• As a matter of fact, oblivion cannot erase the past. That ordeal is always there, though repressed, as the huge and unfathomable mass of the immerged part of the iceberg. Its surfacing spikes "play hide and seek with me." The fear of their emergence to the foreground of the conscience explains that "frozen visage" --a wall erected against their piercing rising upto the forefront of the mind.
  • That habitus of oblivion is a kind of second nature which pervades everything, even events which have no relation with the painful past. It kills as well hopes of life : "I remember the birthday of none of my children." Oblivion seemingly kills the roots of a future, as is there was no future without memory.
  • While oblivion closes access to Self, the emergence of the past, "drops after drops" turns one into a potraj. This allegory reduplicates that of the Cross.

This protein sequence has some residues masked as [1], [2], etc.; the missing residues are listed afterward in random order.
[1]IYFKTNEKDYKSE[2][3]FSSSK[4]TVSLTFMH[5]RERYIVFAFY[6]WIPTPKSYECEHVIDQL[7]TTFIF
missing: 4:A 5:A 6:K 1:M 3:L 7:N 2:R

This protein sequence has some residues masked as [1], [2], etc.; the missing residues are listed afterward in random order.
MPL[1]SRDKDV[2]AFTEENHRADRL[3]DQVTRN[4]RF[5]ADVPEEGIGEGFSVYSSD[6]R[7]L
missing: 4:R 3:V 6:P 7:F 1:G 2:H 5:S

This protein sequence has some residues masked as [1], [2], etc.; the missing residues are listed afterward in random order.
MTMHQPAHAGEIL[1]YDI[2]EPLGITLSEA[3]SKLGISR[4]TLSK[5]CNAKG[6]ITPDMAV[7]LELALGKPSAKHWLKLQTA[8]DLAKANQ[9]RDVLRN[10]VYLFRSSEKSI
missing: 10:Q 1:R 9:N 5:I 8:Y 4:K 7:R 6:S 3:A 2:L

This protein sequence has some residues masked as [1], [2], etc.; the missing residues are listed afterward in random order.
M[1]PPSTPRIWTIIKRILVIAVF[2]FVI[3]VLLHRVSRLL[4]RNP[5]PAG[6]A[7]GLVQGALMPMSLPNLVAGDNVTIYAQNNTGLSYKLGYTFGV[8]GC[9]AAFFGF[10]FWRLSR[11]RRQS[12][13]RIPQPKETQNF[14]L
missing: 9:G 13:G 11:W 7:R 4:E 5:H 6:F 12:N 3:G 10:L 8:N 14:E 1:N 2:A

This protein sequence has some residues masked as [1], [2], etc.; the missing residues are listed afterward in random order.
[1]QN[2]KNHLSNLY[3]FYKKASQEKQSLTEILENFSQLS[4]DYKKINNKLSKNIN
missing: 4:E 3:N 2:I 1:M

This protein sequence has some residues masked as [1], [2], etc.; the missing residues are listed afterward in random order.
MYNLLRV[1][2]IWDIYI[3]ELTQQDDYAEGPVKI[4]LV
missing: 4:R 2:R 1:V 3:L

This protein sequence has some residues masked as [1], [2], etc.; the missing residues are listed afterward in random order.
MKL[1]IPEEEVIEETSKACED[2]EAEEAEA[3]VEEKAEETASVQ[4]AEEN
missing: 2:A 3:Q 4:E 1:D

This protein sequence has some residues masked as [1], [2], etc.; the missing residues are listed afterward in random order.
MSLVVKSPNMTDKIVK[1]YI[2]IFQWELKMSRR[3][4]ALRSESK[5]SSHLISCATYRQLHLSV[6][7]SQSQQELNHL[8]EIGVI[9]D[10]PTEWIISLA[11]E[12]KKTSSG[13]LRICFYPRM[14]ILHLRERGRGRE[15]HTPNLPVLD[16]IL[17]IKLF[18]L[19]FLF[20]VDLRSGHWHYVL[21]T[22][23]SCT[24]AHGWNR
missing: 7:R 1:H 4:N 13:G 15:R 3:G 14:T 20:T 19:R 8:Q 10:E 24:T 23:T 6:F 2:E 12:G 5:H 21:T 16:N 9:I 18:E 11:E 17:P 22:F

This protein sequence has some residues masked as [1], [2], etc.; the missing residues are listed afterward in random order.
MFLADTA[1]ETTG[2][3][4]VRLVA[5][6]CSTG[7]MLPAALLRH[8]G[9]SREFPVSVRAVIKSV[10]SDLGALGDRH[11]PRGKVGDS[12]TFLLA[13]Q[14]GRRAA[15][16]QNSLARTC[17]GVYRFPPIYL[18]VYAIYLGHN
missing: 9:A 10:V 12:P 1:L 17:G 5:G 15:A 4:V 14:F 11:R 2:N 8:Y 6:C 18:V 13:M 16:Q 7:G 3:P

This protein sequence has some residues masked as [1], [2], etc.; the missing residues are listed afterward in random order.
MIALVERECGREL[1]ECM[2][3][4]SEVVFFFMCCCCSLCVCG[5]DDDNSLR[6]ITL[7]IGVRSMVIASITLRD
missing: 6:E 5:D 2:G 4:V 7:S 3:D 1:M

• Oblivion is a strategy which also averts another repressive stigma, that of guilt, with its minor social connotations of pity on the part of the crowds for those who are done for. Though the author would indirectly agree that he does not entertain such feeling --"But the fault does not lie with you? - I know"--, still the misfortune being inflicted by men acquires on this account a dimension which turns it into a social stigma.
4. A dubious name or a dreaded identity?

In such a context, what can a self-narrative yield? The author is doubtful about possibly finding himself. Two metaphors reflect this doubt.
  • "The image reflected by the mirror may not know much of the man whom it displays". The narrative projects the image of a personage, which may not reveal much of the man whose that image is a replica. The author himself warns us that the 'actant' of his narrative should not be mistaken for the full real man whom it tries to portray. Does this mean that the author could not yet simply find himself --an allegoric replica of the lost hat--, or that he is nothing more than a personage "moulded by the society"? --"You can at least say how you have been built up, in which mould you have been shaped."-- and consequently has nothing to say about HimSelf?